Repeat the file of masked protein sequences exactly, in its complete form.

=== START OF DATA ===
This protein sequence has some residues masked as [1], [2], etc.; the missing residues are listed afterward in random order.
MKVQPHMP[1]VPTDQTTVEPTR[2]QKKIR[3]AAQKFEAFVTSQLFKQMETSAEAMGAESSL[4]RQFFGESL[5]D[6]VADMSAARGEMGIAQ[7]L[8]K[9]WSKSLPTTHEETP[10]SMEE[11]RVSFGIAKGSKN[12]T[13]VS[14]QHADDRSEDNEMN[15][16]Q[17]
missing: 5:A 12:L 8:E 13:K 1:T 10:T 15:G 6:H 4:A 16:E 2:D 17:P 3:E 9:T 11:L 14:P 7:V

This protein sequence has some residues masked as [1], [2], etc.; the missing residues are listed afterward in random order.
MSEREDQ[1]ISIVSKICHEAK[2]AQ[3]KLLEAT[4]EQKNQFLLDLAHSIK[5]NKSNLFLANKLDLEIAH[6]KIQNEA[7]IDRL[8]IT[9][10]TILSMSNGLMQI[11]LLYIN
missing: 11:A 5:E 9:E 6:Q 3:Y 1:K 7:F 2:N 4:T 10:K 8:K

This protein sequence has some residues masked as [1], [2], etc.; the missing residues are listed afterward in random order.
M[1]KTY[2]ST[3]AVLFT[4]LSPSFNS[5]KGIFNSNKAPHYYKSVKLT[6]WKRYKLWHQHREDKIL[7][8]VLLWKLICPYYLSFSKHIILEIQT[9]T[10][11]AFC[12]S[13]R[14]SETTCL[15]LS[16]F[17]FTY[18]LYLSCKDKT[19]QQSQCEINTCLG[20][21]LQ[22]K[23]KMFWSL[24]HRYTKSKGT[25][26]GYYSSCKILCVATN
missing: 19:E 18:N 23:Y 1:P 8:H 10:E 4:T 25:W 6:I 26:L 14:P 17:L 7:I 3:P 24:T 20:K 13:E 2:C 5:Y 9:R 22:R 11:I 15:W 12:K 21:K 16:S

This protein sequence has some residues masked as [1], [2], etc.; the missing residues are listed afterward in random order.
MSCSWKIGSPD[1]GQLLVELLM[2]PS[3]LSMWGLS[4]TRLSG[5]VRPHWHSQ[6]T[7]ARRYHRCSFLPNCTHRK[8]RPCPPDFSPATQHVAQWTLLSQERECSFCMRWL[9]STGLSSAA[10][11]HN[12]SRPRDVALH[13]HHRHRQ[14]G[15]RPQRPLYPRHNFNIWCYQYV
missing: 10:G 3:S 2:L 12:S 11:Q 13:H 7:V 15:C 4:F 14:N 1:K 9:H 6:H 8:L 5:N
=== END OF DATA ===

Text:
This protein sequence has some residues masked as [1], [2], etc.; the missing residues are listed afterward in random order.
MKVQPHMP[1]VPTDQTTVEPTR[2]QKKIR[3]AAQKFEAFVTSQLFKQMETSAEAMGAESSL[4]RQFFGESL[5]D[6]VADMSAARGEMGIAQ[7]L[8]K[9]WSKSLPTTHEETP[10]SMEE[11]RVSFGIAKGSKN[12]T[13]VS[14]QHADDRSEDNEMN[15][16]Q[17]
missing: 5:A 12:L 8:E 13:K 1:T 10:T 15:G 6:H 4:A 16:E 2:D 17:P 3:E 9:T 11:L 14:P 7:V

This protein sequence has some residues masked as [1], [2], etc.; the missing residues are listed afterward in random order.
MSEREDQ[1]ISIVSKICHEAK[2]AQ[3]KLLEAT[4]EQKNQFLLDLAHSIK[5]NKSNLFLANKLDLEIAH[6]KIQNEA[7]IDRL[8]IT[9][10]TILSMSNGLMQI[11]LLYIN
missing: 11:A 5:E 9:E 6:Q 3:Y 1:K 7:F 2:N 4:T 10:K 8:K

This protein sequence has some residues masked as [1], [2], etc.; the missing residues are listed afterward in random order.
M[1]KTY[2]ST[3]AVLFT[4]LSPSFNS[5]KGIFNSNKAPHYYKSVKLT[6]WKRYKLWHQHREDKIL[7][8]VLLWKLICPYYLSFSKHIILEIQT[9]T[10][11]AFC[12]S[13]R[14]SETTCL[15]LS[16]F[17]FTY[18]LYLSCKDKT[19]QQSQCEINTCLG[20][21]LQ[22]K[23]KMFWSL[24]HRYTKSKGT[25][26]GYYSSCKILCVATN
missing: 19:E 18:N 23:Y 1:P 8:H 10:E 4:T 25:W 6:I 26:L 14:P 17:L 7:I 3:P 24:T 20:K 13:E 2:C 5:Y 9:R 22:R 11:I 15:W 12:K 21:K 16:S

This protein sequence has some residues masked as [1], [2], etc.; the missing residues are listed afterward in random order.
MSCSWKIGSPD[1]GQLLVELLM[2]PS[3]LSMWGLS[4]TRLSG[5]VRPHWHSQ[6]T[7]ARRYHRCSFLPNCTHRK[8]RPCPPDFSPATQHVAQWTLLSQERECSFCMRWL[9]STGLSSAA[10][11]HN[12]SRPRDVALH[13]HHRHRQ[14]G[15]RPQRPLYPRHNFNIWCYQYV
missing: 10:G 3:S 2:L 12:S 11:Q 13:H 7:V 15:C 4:F 14:N 1:K 9:H 6:H 8:L 5:N